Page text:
Development & Aid, Environment, Headlines, Latin America & the Caribbean, Population

CHILE: A Tidal Wave of Solidarity

Humberto Márquez

CARACAS, Mar 2 2010 (IPS) - Chile has been wrapped in a blanket of international solidarity, while offers of cooperation for the relief of victims and the reconstruction of the country shower down upon it, after the devastating Feb. 27 earthquake and tsunami.

President Inacio Lula da Silva of Brazil visits Chilean President Michelle Bachelet to coordinate aid plans. Credit: Office of the Chilean President

President Inacio Lula da Silva of Brazil visits Chilean President Michelle Bachelet to coordinate aid plans. Credit: Office of the Chilean President

Social networking sites like Twitter reflect this massive wave of solidarity, which has been joined by Hollywood stars like Canadian-American comedian Jim Carrey, Jessica Alba and Eva Longoria – both of Latin descent – and singers such as Juanes and Shakira, both from Colombia, Ricky Martin of Puerto Rico, Laura Pausini of Italy, Alejandro Sanz of Spain and Ricardo Arjona from Guatemala.

“My thoughts and prayers are with all my Chilean brothers and sisters. We can all lend a hand,” said Shakira, while Sanz wrote: “Once again nature has struck human beings. Let’s all be on the alert for whatever aid channels are opened up.” Juanes, for his part, said early on the Saturday of the quake, “Today we are all Chileans,” and he asked his followers on Twitter to do everything they could to help the stricken country.

Former U.S. model Cindy Crawford said she was “very concerned about the disaster in Chile.” Longoria asked for “prayers for our brothers and sisters in Chile,” as did Oswaldo “Ozzie” Guillén, the Venezuelan manager of the Chicago White Sox baseball team. Instant messaging services are also buzzing with requests for help locating people: “I need news to reassure his father who lives in Argentina and has not heard from Raúl Dragonetti and his family, they live in (the hard-hit southern city of) Concepción, on the corner of Ararranza and Freire streets, opposite the Colegio Don Bosco. Thank you. Mario, Buenos Aires,” was a typical message.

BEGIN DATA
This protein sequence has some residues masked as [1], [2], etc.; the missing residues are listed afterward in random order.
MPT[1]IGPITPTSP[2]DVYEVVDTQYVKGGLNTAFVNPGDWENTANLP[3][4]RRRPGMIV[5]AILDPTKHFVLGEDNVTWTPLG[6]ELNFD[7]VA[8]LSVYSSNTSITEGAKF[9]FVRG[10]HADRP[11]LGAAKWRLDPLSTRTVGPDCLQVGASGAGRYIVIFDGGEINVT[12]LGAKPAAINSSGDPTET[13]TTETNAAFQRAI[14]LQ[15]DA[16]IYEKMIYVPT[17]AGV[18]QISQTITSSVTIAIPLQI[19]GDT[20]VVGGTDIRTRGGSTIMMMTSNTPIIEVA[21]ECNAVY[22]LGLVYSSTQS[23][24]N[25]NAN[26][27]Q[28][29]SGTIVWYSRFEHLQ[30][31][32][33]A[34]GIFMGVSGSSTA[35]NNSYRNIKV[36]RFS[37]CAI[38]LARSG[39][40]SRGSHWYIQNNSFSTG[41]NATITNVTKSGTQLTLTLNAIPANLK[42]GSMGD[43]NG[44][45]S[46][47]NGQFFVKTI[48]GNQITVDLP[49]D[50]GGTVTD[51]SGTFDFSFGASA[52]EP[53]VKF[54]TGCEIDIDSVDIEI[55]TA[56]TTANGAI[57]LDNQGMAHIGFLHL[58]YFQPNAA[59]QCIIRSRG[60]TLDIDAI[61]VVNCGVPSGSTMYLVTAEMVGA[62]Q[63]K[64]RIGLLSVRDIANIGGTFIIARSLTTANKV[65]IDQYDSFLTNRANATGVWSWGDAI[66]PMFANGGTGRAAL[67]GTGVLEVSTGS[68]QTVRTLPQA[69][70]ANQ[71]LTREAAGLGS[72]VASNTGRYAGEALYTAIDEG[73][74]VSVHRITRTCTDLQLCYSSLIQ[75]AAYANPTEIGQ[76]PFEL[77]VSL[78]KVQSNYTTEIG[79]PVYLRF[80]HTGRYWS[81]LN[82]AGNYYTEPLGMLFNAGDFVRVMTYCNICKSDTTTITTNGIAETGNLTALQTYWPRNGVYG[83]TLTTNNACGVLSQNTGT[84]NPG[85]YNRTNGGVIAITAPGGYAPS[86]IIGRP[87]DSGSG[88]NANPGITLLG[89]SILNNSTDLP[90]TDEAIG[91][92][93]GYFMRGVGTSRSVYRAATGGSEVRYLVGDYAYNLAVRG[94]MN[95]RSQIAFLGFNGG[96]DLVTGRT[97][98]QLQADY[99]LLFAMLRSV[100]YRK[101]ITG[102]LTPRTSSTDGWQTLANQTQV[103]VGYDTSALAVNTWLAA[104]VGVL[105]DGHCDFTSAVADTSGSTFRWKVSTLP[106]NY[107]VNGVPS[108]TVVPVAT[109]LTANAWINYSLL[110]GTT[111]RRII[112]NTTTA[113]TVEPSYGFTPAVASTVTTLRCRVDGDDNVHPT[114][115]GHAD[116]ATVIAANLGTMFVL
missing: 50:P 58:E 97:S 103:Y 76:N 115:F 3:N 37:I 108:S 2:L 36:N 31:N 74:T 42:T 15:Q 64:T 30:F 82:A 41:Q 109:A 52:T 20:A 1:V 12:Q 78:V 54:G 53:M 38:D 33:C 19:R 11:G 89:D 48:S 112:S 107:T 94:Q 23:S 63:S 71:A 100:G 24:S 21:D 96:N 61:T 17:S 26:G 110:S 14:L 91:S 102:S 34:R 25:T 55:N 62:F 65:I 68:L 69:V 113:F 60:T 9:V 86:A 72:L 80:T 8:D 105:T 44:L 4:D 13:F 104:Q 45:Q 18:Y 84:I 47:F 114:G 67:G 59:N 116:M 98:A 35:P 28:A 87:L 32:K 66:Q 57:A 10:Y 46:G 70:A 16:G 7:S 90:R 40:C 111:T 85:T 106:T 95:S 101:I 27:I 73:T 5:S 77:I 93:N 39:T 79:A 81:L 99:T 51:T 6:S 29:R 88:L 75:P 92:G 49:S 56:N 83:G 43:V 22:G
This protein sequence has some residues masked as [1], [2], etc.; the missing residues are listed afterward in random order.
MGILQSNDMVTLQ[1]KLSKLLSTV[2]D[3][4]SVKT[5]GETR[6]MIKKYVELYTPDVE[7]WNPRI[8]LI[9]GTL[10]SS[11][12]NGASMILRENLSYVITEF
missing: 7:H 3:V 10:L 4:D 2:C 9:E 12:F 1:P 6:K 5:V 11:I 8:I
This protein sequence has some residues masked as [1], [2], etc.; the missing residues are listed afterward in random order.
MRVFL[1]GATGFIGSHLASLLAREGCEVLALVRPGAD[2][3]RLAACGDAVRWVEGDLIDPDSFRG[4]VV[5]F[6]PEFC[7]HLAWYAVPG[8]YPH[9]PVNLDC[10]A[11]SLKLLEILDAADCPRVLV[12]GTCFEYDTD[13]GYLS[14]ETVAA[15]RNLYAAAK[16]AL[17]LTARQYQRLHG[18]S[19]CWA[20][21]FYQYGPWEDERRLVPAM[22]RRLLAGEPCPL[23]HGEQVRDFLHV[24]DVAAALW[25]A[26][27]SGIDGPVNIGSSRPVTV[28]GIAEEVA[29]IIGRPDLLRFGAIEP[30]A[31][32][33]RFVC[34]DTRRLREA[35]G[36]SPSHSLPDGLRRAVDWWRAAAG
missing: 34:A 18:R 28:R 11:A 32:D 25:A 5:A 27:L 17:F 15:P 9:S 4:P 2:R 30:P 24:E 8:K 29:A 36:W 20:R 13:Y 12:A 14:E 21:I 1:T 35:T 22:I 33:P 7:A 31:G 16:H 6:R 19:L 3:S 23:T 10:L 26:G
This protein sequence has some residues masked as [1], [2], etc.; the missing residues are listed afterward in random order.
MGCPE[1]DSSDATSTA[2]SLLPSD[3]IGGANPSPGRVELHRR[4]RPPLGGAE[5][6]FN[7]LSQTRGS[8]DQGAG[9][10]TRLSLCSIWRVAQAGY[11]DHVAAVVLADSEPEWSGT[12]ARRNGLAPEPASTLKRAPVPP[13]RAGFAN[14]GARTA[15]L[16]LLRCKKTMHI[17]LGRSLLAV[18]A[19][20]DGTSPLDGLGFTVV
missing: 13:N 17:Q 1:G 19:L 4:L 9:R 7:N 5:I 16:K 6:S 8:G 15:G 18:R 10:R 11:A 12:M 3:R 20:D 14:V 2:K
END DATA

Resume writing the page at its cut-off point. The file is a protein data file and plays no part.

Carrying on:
World leaders have also expressed their support, from Pope Benedict XVI, who in addition to his prayers called for “solidarity, especially from ecclesiastical organisations,” to the communist government of North Korea, which sent a condolence message.

Brazilian President Luiz Inácio Lula da Silva travelled to Santiago Monday to convey his solidarity and coordinate immediate relief from his country, Latin America’s giant, based on a list of priorities drawn up by outgoing Chilean President Michelle Bachelet. “Chile did not deserve a catastrophe like this,” Lula said.

U.S. Secretary of State Hillary Rodham Clinton arrived Tuesday on a similar mission. Hers was one of a series of brief high-level visits to Chile that included Peruvian President Alan García and Bolivian Foreign Minister David Choquehuanca. The diplomatic frictions that exist between Chile and the two countries of Bolivia and Peru makes these visits even more significant.

Right after the quake, Bachelet expressed gratitude for the wave of offers of help, but said that no immediate aid was needed. However, by Monday she had a detailed list of urgently needed items, among which the top priority is field hospitals.

She said a great many resources as well as long-term assistance would be required to support the reconstruction of at least 1.5 million housing units damaged in the earthquake, which had a magnitude of 8.8 on the Richter scale, and was followed by a tsunami that hit coastal towns and villages in the south of the country.

The latest official death toll, considered far from complete, was 795 according to a statement by Bachelet Tuesday. Over two million people have been evacuated or left homeless.

Chile’s ambassador to the United Nations in Geneva, Carlos Portales, said damage assessment teams and equipment are needed. The most urgent needs are for portable bridges, satellite telephones, electrical generators, tents and field hospitals, and self-contained dialysis units.